Are You Expecting?

Congratulations!

Having a baby is one of the most amazing experiences of a lifetime. Lone Star Pediatrics would like to welcome you to the journey of parenting and we hope to partner with you throughout your child's physical and developmental milestones.

Choosing a Medical Home:

Our physicians and nurse practitioners are each board certified in pediatrics. Please visit their profiles to learn more about each of our Lone Star Pediatric providers.

We encourage you to come meet the providers of Lone Star Pediatrics at our monthly group prenatal meetings which are held on the first Wednesday evening of each month at 6:00 p.m. Call 833-7334 for a reservation and come meet Dr. Thorstad, Dr. Bernard and Nurse Practitioners Gwen Collmann and Jamie Dark.

When You Deliver:

When the happy day has arrived, the hospital staff will ask you which pediatrician you have chosen.  You may either say one of our pediatrician's individual names or simply say Lone Star Pediatrics. Please be certain they do not confuse Lone Star Pediatrics with Lone Star Circle of Care.  The hospital will notify Lone Star Pediatrics after you baby is born.

St. David's North Austin Medical Center: The hospitals will notify our doctors by phone after your baby is born. Each day you are in the hospital with your baby, one of our physicians will examine your baby, monitor for jaundice, discuss feeding, and follow any screening tests or other procedures which are performed in the hospital.

Deliveries at other hospitals: Babies delivered at hospitals other than the hospitals listed above are usually followed by local hospital pediatricians. On the day of discharge, you should be instructed on when your baby needs the first appointment (usually 1-3 days after discharge). Please call for your baby's first appointment at (512) 833-7334.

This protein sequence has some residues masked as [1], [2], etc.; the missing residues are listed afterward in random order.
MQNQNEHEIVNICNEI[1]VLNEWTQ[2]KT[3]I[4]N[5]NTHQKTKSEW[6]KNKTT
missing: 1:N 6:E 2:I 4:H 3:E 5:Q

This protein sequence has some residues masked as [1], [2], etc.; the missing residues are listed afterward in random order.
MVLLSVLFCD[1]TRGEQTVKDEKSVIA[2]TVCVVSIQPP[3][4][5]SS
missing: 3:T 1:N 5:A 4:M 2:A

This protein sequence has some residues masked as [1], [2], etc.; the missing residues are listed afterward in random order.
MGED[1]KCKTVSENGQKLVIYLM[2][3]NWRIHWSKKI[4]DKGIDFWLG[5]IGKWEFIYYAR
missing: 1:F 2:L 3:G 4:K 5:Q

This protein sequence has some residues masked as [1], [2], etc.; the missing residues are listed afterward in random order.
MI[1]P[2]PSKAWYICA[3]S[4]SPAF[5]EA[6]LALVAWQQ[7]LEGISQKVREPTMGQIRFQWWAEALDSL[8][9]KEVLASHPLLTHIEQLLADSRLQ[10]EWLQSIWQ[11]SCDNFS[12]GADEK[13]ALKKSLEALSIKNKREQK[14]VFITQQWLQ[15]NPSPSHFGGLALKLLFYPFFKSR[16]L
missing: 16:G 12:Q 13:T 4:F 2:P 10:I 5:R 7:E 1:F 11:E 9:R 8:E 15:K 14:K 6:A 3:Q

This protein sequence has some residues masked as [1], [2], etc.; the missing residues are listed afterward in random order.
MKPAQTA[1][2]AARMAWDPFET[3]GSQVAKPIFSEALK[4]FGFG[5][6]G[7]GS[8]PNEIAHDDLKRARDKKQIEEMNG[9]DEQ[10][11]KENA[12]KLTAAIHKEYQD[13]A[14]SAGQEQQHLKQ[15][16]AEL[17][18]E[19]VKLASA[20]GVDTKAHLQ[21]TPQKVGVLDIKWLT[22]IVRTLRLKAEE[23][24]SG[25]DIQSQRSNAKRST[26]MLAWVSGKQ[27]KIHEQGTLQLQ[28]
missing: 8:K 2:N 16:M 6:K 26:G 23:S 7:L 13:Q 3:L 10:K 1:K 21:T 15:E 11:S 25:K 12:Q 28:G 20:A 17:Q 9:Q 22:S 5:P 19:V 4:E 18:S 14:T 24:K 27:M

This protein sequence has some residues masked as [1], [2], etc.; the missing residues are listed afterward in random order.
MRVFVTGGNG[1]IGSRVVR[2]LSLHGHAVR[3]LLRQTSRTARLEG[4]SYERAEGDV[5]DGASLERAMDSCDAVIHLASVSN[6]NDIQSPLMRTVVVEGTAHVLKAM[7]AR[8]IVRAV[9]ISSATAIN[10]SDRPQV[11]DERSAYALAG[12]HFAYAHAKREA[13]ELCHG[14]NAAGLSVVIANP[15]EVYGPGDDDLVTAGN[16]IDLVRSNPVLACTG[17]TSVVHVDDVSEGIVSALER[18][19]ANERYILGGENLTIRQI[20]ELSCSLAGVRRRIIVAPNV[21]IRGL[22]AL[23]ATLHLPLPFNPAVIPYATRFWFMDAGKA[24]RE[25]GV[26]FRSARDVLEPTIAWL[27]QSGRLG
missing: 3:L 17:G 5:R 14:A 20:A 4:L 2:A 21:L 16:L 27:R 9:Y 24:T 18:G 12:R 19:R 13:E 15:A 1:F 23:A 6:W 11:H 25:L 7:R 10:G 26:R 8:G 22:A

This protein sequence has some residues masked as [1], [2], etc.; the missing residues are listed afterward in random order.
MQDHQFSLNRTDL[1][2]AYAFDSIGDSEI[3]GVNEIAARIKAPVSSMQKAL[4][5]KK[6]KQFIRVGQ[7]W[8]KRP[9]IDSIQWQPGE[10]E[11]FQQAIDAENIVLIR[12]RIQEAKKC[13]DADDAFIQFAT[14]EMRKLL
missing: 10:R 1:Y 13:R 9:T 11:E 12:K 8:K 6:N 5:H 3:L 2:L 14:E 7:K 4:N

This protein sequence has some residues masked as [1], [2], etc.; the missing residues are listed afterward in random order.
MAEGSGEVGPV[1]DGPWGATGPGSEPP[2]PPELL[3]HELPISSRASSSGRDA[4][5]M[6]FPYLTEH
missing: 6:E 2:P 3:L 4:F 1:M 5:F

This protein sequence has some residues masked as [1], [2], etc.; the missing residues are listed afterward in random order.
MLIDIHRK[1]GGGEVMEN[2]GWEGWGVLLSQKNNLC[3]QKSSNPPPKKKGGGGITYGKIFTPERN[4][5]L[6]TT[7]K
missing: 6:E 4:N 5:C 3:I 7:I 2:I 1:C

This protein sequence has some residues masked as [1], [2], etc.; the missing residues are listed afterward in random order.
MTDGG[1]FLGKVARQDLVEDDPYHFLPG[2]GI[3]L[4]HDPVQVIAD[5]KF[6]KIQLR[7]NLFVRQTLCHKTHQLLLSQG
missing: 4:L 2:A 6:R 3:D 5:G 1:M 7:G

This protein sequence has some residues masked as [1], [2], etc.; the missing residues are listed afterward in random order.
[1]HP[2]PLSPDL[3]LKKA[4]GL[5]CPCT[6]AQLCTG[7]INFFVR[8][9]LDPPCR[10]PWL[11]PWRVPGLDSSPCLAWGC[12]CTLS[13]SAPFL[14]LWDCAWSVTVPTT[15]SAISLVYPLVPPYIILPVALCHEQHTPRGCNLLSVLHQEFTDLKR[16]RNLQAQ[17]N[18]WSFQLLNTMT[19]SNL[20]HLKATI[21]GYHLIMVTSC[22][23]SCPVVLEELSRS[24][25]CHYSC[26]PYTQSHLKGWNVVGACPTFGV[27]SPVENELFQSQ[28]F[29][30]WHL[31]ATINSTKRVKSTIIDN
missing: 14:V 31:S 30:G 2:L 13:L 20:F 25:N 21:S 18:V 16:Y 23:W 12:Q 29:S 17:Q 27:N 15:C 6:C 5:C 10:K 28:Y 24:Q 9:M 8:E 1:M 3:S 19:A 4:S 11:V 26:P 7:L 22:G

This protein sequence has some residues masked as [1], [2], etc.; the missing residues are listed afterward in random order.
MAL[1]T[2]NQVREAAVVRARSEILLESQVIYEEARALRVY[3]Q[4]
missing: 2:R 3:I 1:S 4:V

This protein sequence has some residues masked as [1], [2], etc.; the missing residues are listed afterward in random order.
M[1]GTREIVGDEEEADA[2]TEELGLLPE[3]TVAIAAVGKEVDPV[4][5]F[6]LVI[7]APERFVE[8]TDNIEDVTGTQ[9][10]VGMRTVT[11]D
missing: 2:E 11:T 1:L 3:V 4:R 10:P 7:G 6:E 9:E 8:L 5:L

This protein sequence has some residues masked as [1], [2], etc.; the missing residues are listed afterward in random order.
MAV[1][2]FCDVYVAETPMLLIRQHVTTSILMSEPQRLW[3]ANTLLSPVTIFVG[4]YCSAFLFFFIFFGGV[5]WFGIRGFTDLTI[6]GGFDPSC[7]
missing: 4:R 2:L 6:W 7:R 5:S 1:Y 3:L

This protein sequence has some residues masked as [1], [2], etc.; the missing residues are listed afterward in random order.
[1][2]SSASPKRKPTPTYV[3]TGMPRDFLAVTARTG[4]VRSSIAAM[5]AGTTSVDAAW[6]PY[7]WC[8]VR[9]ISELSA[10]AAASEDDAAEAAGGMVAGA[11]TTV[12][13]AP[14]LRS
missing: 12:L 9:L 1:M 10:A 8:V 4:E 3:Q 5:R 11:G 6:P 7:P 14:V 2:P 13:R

Your First Office Visit with Your Newborn:

Please make your first appointment with Lone Star Pediatrics 1-3 days after discharge from the hospital or as the discharge physician recommends.

Please bring the following to your first appointment:

  • Any paperwork from the hospital, including hearing screen results and immunization record
  • Any available insurance information (often only parents' insurance is available at this first visit)
  • Plenty of diapers and an extra set of clothes!
  • Please complete the new patient forms prior to your visit.

Vaccines for Parents and Caregivers:

There are many ways to protect your child from illness and disease. The most important is washing your hands. Washing with simple warm water and soap is the best way for you to prevent passing illnesses to your child.

Two vaccines are available for you as parents to protect your child from certain diseases. Ask any caretakers or others who may be in close contact with your child (including siblings and grandparents) to get these vaccines as well:

Tdap (tetanus with pertussis): The Tdap vaccine protects against diphtheria, tetanus, and pertussis (whooping cough). Pertussis is the bacteria which causes whooping cough. While many adults may have a mild disease, infants can have severe disease including apnea (not breathing). Most of us have not had a pertussis vaccine since childhood. Now that Tdap is available, adults can get a pertussis booster as short as two years after our last tetanus vaccine. Pediatricians are giving this booster to children ages 11 years and up. Obstetricians may be offering the vaccine in the office at pregnancy visits or in the hospital after your baby is delivered. Family practitioners and internists should have this vaccine available in their offices as well.

Flu Vaccine: Influenza can cause severe disease and hospitalization in infants, but babies cannot receive flu vaccine until at least 6 months of age. You can protect your newborn during the flu season by getting your flu vaccine (usually available early fall through late spring). Flu vaccine comes in two forms: inactivated vaccine (a shot) or live-attenuated vaccine (a nasal spray called Flumist). Pregnant and nursing mothers should not receive the live-attenuated (Flumist) vaccine. Most physicians' offices carry the flu vaccine. Some pharmacies also administer flu vaccines.

Important Reference Books